However, technicians used GeoCue's integrated distributed processing engine, or Command Dispatch System (CDS), to improve overall control and management of these automated processes. Using CDS, technicians created batch jobs of classification macros automatically dispatched to, and distributed across, any available workstations on the network by the server. Technicians had access to desktop tools, including integrated remoting, scheduling, and distributing capabilities, all controllable from the Client GUI.
These tools included:
- scheduling a task to run at a later time on the user's workstation;
- scheduling a task to run now or later on a remote workstation or server;
- splitting a task across multiple machines (distributed processing);
- monitoring the progress of dispatched tasks;
- suspending tasks with the option of rescheduling upon restart; and
- killing tasks that have been dispatched.
BSF Swissphoto has realized that distributed processing is an important aspect of improving overall data production efficiency, not just on lidar projects such as Swieradow. Often, what is practically important in a real-world production shop is not the absolute number of staffor computers, but the ratio of people to machines. This equates to the number of CPUs each person can realistically control to handle automated tasks while continuing to work interactively on their own workstation. This span of manual control is typically no more than two to four machines, and control is usually accomplished by some combination of remote access software (remote desktop), co-locating multiple computers in a single cubicle, and "hot-seating": physically moving from workstation to workstation.
Each of these "distributed processing by user" methods has serious drawbacks. Notably, they all suffer from very limited scalability. Using these methods, it is inefficient for a single person to control 10 or 20 nodes, especially if each needs to interact through a different GUI. It's even harder to efficiently allocate work across these machines based on CPU load or available resources at the exact moment a task is dispatched.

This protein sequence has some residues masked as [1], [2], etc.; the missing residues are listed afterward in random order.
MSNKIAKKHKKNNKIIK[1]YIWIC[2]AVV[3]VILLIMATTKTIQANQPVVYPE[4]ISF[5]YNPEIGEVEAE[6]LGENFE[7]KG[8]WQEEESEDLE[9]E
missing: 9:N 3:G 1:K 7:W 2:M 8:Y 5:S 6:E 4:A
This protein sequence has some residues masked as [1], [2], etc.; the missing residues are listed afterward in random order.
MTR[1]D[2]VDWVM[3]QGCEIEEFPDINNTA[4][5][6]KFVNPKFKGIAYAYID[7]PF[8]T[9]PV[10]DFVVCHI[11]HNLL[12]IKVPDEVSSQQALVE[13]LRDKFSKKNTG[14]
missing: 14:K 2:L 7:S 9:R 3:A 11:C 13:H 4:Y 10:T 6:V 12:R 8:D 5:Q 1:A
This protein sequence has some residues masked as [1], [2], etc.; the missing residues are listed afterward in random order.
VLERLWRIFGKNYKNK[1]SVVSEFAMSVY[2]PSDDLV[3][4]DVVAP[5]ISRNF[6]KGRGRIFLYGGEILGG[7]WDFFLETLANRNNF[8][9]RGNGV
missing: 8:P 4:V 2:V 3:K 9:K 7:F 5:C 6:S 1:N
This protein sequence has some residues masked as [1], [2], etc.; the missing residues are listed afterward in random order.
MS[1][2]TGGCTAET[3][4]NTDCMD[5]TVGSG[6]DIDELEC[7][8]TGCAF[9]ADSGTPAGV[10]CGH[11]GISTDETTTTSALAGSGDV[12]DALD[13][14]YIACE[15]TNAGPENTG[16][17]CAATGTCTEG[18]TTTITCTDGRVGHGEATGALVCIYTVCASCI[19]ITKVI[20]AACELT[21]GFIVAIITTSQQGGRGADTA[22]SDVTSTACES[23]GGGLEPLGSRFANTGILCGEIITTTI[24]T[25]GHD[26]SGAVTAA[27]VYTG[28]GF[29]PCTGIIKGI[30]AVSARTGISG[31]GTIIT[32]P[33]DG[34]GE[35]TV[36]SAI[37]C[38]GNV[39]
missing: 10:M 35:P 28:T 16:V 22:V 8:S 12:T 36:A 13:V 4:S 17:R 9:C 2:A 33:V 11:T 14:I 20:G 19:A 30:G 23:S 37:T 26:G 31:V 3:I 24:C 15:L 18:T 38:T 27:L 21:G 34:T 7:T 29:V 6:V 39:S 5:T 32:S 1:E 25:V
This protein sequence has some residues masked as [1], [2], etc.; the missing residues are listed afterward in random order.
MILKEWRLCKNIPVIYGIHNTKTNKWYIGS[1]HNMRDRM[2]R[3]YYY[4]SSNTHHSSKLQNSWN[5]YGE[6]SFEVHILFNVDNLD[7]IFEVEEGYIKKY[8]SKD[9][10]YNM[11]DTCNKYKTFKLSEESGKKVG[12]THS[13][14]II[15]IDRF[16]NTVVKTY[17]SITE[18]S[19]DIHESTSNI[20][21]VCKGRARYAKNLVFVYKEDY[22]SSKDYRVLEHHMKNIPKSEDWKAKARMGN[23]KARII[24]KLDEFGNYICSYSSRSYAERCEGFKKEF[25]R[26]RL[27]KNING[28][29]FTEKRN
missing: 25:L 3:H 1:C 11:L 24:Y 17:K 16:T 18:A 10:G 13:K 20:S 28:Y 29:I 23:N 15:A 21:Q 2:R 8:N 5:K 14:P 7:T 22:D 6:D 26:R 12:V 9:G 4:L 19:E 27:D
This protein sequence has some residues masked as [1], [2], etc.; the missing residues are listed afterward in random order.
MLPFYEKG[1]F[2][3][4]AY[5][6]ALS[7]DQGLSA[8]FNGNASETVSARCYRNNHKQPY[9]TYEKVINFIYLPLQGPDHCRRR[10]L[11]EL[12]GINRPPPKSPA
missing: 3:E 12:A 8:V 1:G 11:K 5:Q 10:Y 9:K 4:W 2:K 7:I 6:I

Other limitations include:
- There is no central management or control of all "distributed" process across all machines available on the network.
- Failures during stand-alone batch processing can result in an abrupt conclusion or corruption of the entire batch process.
- The user has no ability to automatically take advantage of idle machines, reconfigure the batch process on-the-fly as new machines become available, or selectively burden power machines with the bulk of any batch processing effort.
- There is no inherent ability to leverage multiple-core, multiple-processor machines.
For the Swieradow project, BSF Swissphoto removed the above limitations by taking advantage of the integrated distributed processing environment to improve efficiency when running automated classification algorithms on the data. In the future, BSF Swissphoto plans to extend these efficiency improvements to other areas of their geospatial data production by extending the workflow management tools to other product areas.
By building an integrated production management environment customized for its own specific needs, BSF Swissphoto completed the Swieradow project on time and under budget, improving their overall production efficiency without sacrificing quality. BSF Swissphoto can take the lessons it has learned on the Swieradow project and make workflow improvements in the future, allowing them to implement a true continuous improvement plan for all its geospatial data production.
About the Authors
Martin Flood, manager of GeoCue in Canada, provides workflow consulting services and serves as the company's domain expert in lidar technology. He received his undergraduate degree in physics from the University of Waterloo and his M.Sc. in physics from the University of Western Ontario.
Stephan Landtwing, project manager in BSF Swissphoto's 3D mapping division, manages all phases of international lidar and related geospatial projects and the company's production processes and environment. He graduated from the Swiss Institute of Technology Zuerich with a Master of Science in geomatics engineering after completing his diploma thesis on lidar accuracy considerations.